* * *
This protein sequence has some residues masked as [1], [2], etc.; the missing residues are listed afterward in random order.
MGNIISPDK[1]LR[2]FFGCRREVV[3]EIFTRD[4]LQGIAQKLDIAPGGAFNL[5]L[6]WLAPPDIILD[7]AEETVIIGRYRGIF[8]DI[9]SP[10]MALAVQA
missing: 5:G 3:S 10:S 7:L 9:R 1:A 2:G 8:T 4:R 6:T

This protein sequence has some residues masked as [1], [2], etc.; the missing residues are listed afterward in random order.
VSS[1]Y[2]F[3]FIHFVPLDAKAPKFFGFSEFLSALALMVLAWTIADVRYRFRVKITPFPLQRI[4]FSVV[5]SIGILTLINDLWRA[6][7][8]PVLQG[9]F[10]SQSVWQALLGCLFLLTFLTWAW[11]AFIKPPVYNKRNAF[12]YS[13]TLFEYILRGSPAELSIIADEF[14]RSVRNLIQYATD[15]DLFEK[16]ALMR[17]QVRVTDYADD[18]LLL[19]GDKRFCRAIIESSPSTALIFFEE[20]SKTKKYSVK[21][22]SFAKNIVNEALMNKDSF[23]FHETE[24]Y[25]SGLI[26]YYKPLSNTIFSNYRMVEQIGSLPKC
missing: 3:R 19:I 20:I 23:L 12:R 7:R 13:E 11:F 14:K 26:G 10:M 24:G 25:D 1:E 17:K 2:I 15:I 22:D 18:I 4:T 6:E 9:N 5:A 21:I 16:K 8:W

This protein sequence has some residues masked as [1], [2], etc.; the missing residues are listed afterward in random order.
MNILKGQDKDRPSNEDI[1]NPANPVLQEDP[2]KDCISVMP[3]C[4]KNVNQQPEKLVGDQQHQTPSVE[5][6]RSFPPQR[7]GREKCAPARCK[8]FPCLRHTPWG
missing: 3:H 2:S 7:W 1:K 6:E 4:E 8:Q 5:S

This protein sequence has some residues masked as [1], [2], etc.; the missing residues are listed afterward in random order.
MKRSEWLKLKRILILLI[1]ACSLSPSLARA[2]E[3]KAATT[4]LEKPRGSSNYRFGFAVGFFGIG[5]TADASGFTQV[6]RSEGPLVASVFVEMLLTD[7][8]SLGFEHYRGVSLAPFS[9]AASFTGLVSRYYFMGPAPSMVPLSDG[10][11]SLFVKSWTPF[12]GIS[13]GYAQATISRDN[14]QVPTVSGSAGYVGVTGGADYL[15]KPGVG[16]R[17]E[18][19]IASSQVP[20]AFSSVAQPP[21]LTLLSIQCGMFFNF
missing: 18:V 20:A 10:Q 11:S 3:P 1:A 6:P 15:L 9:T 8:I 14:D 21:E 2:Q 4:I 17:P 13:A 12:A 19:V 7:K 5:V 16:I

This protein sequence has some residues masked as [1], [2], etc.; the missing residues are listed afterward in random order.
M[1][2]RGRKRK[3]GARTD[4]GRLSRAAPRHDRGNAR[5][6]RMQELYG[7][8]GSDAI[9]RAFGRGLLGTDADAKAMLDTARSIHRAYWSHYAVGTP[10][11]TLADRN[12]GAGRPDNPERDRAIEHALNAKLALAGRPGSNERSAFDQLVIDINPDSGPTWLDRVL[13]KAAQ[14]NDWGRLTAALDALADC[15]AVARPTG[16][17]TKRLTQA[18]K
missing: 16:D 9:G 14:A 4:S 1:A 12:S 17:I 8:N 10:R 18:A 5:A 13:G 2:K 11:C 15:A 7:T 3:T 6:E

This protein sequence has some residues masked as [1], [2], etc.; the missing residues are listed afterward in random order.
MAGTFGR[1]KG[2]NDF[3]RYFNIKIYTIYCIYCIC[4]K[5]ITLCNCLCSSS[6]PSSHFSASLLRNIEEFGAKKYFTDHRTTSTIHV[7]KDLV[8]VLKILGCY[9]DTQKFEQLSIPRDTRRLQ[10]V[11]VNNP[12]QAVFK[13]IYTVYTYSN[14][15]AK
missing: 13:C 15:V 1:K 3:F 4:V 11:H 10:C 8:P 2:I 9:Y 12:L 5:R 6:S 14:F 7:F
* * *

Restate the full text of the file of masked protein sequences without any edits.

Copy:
This protein sequence has some residues masked as [1], [2], etc.; the missing residues are listed afterward in random order.
MGNIISPDK[1]LR[2]FFGCRREVV[3]EIFTRD[4]LQGIAQKLDIAPGGAFNL[5]L[6]WLAPPDIILD[7]AEETVIIGRYRGIF[8]DI[9]SP[10]MALAVQA
missing: 5:G 3:S 10:S 7:L 9:R 1:A 2:G 8:T 4:R 6:T

This protein sequence has some residues masked as [1], [2], etc.; the missing residues are listed afterward in random order.
VSS[1]Y[2]F[3]FIHFVPLDAKAPKFFGFSEFLSALALMVLAWTIADVRYRFRVKITPFPLQRI[4]FSVV[5]SIGILTLINDLWRA[6][7][8]PVLQG[9]F[10]SQSVWQALLGCLFLLTFLTWAW[11]AFIKPPVYNKRNAF[12]YS[13]TLFEYILRGSPAELSIIADEF[14]RSVRNLIQYATD[15]DLFEK[16]ALMR[17]QVRVTDYADD[18]LLL[19]GDKRFCRAIIESSPSTALIFFEE[20]SKTKKYSVK[21][22]SFAKNIVNEALMNKDSF[23]FHETE[24]Y[25]SGLI[26]YYKPLSNTIFSNYRMVEQIGSLPKC
missing: 3:R 19:I 20:I 23:L 12:R 7:R 13:E 11:F 14:K 26:G 10:M 24:G 25:D 1:E 17:K 2:I 15:I 22:D 18:I 4:T 6:E 9:N 5:A 21:I 16:K 8:W

This protein sequence has some residues masked as [1], [2], etc.; the missing residues are listed afterward in random order.
MNILKGQDKDRPSNEDI[1]NPANPVLQEDP[2]KDCISVMP[3]C[4]KNVNQQPEKLVGDQQHQTPSVE[5][6]RSFPPQR[7]GREKCAPARCK[8]FPCLRHTPWG
missing: 3:H 2:S 7:W 1:K 6:E 4:E 8:Q 5:S

This protein sequence has some residues masked as [1], [2], etc.; the missing residues are listed afterward in random order.
MKRSEWLKLKRILILLI[1]ACSLSPSLARA[2]E[3]KAATT[4]LEKPRGSSNYRFGFAVGFFGIG[5]TADASGFTQV[6]RSEGPLVASVFVEMLLTD[7][8]SLGFEHYRGVSLAPFS[9]AASFTGLVSRYYFMGPAPSMVPLSDG[10][11]SLFVKSWTPF[12]GIS[13]GYAQATISRDN[14]QVPTVSGSAGYVGVTGGADYL[15]KPGVG[16]R[17]E[18][19]IASSQVP[20]AFSSVAQPP[21]LTLLSIQCGMFFNF
missing: 18:V 20:A 10:Q 11:S 3:P 1:A 6:P 15:L 9:T 8:I 14:D 21:E 2:Q 4:I 17:P 13:A 12:A 19:V 7:K 5:V 16:I

This protein sequence has some residues masked as [1], [2], etc.; the missing residues are listed afterward in random order.
M[1][2]RGRKRK[3]GARTD[4]GRLSRAAPRHDRGNAR[5][6]RMQELYG[7][8]GSDAI[9]RAFGRGLLGTDADAKAMLDTARSIHRAYWSHYAVGTP[10][11]TLADRN[12]GAGRPDNPERDRAIEHALNAKLALAGRPGSNERSAFDQLVIDINPDSGPTWLDRVL[13]KAAQ[14]NDWGRLTAALDALADC[15]AVARPTG[16][17]TKRLTQA[18]K
missing: 16:D 9:G 14:A 4:S 1:A 12:S 17:I 8:N 10:R 18:A 5:A 13:G 2:K 11:C 15:A 7:T 3:T 6:E

This protein sequence has some residues masked as [1], [2], etc.; the missing residues are listed afterward in random order.
MAGTFGR[1]KG[2]NDF[3]RYFNIKIYTIYCIYCIC[4]K[5]ITLCNCLCSSS[6]PSSHFSASLLRNIEEFGAKKYFTDHRTTSTIHV[7]KDLV[8]VLKILGCY[9]DTQKFEQLSIPRDTRRLQ[10]V[11]VNNP[12]QAVFK[13]IYTVYTYSN[14][15]AK
missing: 13:C 15:V 1:K 3:F 4:V 11:H 10:C 8:P 2:I 9:Y 12:L 5:R 6:S 14:F 7:F